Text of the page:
Check-in program succeeds in assisting downed senior

(Original text may be viewed here.)

24 May 2000:

Susan Corkum-Greek
Lighthouse staff

COUNTY - A Mahone Bay resident is quietly touting the benefits of Lunenburg County's Seniors Check-In Program after falling in her home May 14.

The woman, who wishes to remain anonymous, was discovered shortly before 9:30 a.m. by a police officer dispatched to her property after she failed to answer her regular morning check-in call.

She was taken to South Shore Regional Hospital for examination and is now resting at home.

Dispatcher Randy Whynacht notes this was the first actual emergency discovered through the check-in system, set up more than 16 months ago as a free service to area seniors, and says "everything went like clockwork.

"I designed the procedures and it even surprised me," he says.

Mr. Whynacht was actually the dispatcher on duty when the computer-automated system reported the woman had failed to answer her regular 8:30 a.m. telephone call. He immediately instructed the system to place two more calls at 10-minute intervals and when neither of these were answered, placed a third manual call.

"We generally give things about a half hour," says the dispatcher, who at 9 a.m. contacted the third-party key holder listed when the senior signed up for the program. Unfortunately, this individual was not at home and her husband was unsure as to where the key was kept, he says. However, he did offer to go to the house to look for signs of the woman.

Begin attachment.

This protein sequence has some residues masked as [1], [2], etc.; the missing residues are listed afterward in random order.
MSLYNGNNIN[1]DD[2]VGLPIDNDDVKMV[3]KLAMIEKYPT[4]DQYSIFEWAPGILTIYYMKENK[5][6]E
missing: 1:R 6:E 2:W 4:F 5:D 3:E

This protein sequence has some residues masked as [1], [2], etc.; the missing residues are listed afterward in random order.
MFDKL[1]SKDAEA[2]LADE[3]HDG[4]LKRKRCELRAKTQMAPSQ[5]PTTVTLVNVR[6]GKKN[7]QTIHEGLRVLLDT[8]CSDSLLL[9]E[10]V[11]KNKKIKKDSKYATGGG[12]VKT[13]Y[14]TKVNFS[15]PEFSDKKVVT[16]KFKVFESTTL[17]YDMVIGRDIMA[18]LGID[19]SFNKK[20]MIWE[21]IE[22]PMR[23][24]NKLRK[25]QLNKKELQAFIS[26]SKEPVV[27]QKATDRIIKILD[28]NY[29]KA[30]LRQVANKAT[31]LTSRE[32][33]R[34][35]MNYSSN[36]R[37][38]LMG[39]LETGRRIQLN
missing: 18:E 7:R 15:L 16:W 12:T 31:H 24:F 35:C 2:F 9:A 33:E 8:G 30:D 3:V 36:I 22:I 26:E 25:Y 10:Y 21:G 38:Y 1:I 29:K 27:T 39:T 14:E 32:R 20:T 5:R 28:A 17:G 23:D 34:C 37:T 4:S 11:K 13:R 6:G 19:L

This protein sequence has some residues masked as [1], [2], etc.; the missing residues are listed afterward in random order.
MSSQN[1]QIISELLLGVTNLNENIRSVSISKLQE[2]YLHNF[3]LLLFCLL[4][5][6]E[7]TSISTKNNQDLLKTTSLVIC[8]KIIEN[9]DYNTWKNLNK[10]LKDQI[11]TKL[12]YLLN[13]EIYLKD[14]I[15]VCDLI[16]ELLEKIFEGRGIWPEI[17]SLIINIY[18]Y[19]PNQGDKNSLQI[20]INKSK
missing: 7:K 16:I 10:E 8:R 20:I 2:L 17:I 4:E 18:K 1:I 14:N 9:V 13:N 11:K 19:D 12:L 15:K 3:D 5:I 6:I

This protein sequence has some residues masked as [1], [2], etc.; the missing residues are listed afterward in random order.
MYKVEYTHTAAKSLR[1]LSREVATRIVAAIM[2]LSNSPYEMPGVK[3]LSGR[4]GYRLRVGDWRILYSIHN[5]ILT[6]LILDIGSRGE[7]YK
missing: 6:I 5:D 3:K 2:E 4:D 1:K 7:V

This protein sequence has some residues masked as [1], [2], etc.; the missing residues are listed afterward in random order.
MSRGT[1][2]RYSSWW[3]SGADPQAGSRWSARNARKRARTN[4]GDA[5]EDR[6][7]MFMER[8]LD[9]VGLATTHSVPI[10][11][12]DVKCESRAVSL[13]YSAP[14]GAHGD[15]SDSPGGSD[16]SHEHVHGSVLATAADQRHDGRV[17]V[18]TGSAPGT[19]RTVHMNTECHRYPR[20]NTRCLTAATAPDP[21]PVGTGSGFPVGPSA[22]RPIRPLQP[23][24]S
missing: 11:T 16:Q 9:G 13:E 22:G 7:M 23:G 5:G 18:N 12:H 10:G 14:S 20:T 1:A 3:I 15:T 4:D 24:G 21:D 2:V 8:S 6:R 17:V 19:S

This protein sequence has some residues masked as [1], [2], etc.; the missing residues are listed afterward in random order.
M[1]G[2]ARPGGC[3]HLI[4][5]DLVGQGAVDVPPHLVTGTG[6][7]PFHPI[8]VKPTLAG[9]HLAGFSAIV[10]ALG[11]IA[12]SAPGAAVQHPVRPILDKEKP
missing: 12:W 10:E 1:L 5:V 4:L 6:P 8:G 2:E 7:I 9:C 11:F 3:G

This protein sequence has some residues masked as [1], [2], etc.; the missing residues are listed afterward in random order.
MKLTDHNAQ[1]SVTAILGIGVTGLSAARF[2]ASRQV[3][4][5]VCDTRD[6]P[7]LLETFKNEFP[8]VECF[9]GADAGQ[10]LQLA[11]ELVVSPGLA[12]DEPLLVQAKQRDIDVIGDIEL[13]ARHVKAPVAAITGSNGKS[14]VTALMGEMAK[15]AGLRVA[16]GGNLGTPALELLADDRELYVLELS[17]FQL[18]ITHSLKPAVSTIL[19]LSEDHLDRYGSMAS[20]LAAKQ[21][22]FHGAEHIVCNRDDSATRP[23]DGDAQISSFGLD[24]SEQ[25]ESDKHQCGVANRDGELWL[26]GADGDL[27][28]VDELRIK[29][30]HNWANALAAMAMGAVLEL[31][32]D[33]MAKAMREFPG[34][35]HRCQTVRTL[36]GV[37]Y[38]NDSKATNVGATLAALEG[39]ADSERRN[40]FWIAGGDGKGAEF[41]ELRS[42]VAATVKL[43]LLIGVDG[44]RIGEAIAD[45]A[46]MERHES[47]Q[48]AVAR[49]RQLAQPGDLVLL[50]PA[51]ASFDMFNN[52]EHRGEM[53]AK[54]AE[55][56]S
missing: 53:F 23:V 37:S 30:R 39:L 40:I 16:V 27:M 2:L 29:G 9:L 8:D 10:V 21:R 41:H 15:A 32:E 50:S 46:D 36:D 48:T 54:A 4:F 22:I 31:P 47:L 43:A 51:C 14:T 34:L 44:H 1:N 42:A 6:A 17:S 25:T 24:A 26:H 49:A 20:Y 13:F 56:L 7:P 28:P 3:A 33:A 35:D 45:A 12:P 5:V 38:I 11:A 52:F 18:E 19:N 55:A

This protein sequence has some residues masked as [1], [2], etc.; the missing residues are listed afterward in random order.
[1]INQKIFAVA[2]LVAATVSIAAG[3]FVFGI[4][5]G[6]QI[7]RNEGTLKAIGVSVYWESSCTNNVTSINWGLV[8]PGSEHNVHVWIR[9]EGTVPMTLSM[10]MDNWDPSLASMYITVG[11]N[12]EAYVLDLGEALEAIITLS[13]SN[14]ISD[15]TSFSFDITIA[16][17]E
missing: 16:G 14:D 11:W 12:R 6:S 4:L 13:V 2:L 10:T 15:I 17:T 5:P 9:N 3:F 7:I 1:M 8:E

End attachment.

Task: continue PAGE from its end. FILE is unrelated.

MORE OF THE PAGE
When the man called back saying he had been unable to raise the woman, Mr. Whynacht contacted the Lunenburg-Mahone Bay Police Department which sent an officer to the house. The officer was able to obtain a key and upon entering, found the woman had fallen.

"She was not seriously injured but was taken to hospital as a precaution," he says.

Mr. Whynacht reminds county seniors they are welcome to sign up for the cost-free service and can do so by contacting either Whynacht Security or their local police agency.

"We don't recommend it for people with severe medical problems," as the checks are only conducted on a once-a-day basis, he says. Still for many seniors who live alone and don't have friends or relatives checking on them, it's a good safeguard.

A total of 56 seniors currently subscribe.


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